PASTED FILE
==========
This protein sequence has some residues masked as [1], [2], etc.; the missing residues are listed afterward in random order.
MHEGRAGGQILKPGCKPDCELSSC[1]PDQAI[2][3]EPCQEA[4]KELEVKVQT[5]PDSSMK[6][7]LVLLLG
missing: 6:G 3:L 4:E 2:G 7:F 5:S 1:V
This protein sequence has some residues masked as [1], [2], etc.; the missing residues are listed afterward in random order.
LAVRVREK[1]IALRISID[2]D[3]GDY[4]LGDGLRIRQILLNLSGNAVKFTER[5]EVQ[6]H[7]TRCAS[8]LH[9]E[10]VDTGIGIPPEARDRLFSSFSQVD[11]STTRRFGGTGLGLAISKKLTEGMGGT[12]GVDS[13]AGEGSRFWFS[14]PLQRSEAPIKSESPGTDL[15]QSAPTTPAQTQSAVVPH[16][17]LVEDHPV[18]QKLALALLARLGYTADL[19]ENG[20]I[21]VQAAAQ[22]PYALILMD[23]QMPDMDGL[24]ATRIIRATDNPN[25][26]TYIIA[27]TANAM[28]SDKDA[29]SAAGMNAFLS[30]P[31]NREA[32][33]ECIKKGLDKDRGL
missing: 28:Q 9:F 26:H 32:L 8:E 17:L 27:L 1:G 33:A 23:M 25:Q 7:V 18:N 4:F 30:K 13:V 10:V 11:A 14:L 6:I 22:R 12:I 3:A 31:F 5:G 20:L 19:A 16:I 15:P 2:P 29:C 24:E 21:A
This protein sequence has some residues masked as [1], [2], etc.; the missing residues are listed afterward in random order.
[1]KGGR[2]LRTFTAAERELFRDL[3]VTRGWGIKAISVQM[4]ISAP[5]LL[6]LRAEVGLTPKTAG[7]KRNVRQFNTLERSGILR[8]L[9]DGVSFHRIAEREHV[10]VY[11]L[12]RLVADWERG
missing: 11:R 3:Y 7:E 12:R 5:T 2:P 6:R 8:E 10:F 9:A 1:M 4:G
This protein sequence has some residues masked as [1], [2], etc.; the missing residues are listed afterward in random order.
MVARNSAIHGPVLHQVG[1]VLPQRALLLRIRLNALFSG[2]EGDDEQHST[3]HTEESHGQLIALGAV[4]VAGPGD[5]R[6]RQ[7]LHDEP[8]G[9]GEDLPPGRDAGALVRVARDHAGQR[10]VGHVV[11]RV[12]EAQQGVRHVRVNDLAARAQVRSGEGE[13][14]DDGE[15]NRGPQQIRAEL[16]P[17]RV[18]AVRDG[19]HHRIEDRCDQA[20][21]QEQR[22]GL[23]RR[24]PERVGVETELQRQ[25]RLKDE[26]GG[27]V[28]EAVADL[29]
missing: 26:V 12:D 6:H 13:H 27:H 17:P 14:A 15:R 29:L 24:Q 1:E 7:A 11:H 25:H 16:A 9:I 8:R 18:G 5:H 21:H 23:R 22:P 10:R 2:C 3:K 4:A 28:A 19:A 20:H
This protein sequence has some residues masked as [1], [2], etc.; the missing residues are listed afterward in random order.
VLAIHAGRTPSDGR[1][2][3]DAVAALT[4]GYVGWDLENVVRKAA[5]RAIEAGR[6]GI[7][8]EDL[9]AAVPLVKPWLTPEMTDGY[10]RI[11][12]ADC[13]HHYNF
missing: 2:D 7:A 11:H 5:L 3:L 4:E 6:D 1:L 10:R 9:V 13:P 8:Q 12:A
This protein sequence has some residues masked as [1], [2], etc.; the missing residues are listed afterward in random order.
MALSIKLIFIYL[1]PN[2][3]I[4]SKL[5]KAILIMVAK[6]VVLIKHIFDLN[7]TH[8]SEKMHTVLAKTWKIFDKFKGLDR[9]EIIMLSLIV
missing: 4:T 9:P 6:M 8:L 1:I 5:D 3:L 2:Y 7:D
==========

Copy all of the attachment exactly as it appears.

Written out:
This protein sequence has some residues masked as [1], [2], etc.; the missing residues are listed afterward in random order.
MHEGRAGGQILKPGCKPDCELSSC[1]PDQAI[2][3]EPCQEA[4]KELEVKVQT[5]PDSSMK[6][7]LVLLLG
missing: 6:G 3:L 4:E 2:G 7:F 5:S 1:V
This protein sequence has some residues masked as [1], [2], etc.; the missing residues are listed afterward in random order.
LAVRVREK[1]IALRISID[2]D[3]GDY[4]LGDGLRIRQILLNLSGNAVKFTER[5]EVQ[6]H[7]TRCAS[8]LH[9]E[10]VDTGIGIPPEARDRLFSSFSQVD[11]STTRRFGGTGLGLAISKKLTEGMGGT[12]GVDS[13]AGEGSRFWFS[14]PLQRSEAPIKSESPGTDL[15]QSAPTTPAQTQSAVVPH[16][17]LVEDHPV[18]QKLALALLARLGYTADL[19]ENG[20]I[21]VQAAAQ[22]PYALILMD[23]QMPDMDGL[24]ATRIIRATDNPN[25][26]TYIIA[27]TANAM[28]SDKDA[29]SAAGMNAFLS[30]P[31]NREA[32][33]ECIKKGLDKDRGL
missing: 28:Q 9:F 26:H 32:L 8:E 17:L 27:L 1:G 33:A 23:M 25:Q 7:V 18:N 4:F 30:K 13:V 10:V 11:A 14:L 6:I 22:R 12:I 3:A 31:F 5:G 20:L 19:A 16:I 15:P 2:P 29:C 24:E 21:A
This protein sequence has some residues masked as [1], [2], etc.; the missing residues are listed afterward in random order.
[1]KGGR[2]LRTFTAAERELFRDL[3]VTRGWGIKAISVQM[4]ISAP[5]LL[6]LRAEVGLTPKTAG[7]KRNVRQFNTLERSGILR[8]L[9]DGVSFHRIAEREHV[10]VY[11]L[12]RLVADWERG
missing: 11:R 3:Y 7:E 12:R 5:T 2:P 6:R 8:E 10:F 9:A 1:M 4:G
This protein sequence has some residues masked as [1], [2], etc.; the missing residues are listed afterward in random order.
MVARNSAIHGPVLHQVG[1]VLPQRALLLRIRLNALFSG[2]EGDDEQHST[3]HTEESHGQLIALGAV[4]VAGPGD[5]R[6]RQ[7]LHDEP[8]G[9]GEDLPPGRDAGALVRVARDHAGQR[10]VGHVV[11]RV[12]EAQQGVRHVRVNDLAARAQVRSGEGE[13][14]DDGE[15]NRGPQQIRAEL[16]P[17]RV[18]AVRDG[19]HHRIEDRCDQA[20][21]QEQR[22]GL[23]RR[24]PERVGVETELQRQ[25]RLKDE[26]GG[27]V[28]EAVADL[29]
missing: 26:V 12:D 6:H 13:H 27:H 17:P 14:A 15:R 29:L 24:Q 1:E 7:A 11:H 25:H 16:A 9:I 8:R 18:G 5:H 21:H 23:R 22:P 10:R 2:C 3:K 4:A 28:A 19:A 20:H
This protein sequence has some residues masked as [1], [2], etc.; the missing residues are listed afterward in random order.
VLAIHAGRTPSDGR[1][2][3]DAVAALT[4]GYVGWDLENVVRKAA[5]RAIEAGR[6]GI[7][8]EDL[9]AAVPLVKPWLTPEMTDGY[10]RI[11][12]ADC[13]HHYNF
missing: 2:D 7:A 11:H 5:L 3:L 4:E 6:D 1:L 10:R 9:V 13:P 8:Q 12:A
This protein sequence has some residues masked as [1], [2], etc.; the missing residues are listed afterward in random order.
MALSIKLIFIYL[1]PN[2][3]I[4]SKL[5]KAILIMVAK[6]VVLIKHIFDLN[7]TH[8]SEKMHTVLAKTWKIFDKFKGLDR[9]EIIMLSLIV
missing: 4:T 9:P 6:M 8:L 1:I 5:D 3:L 2:Y 7:D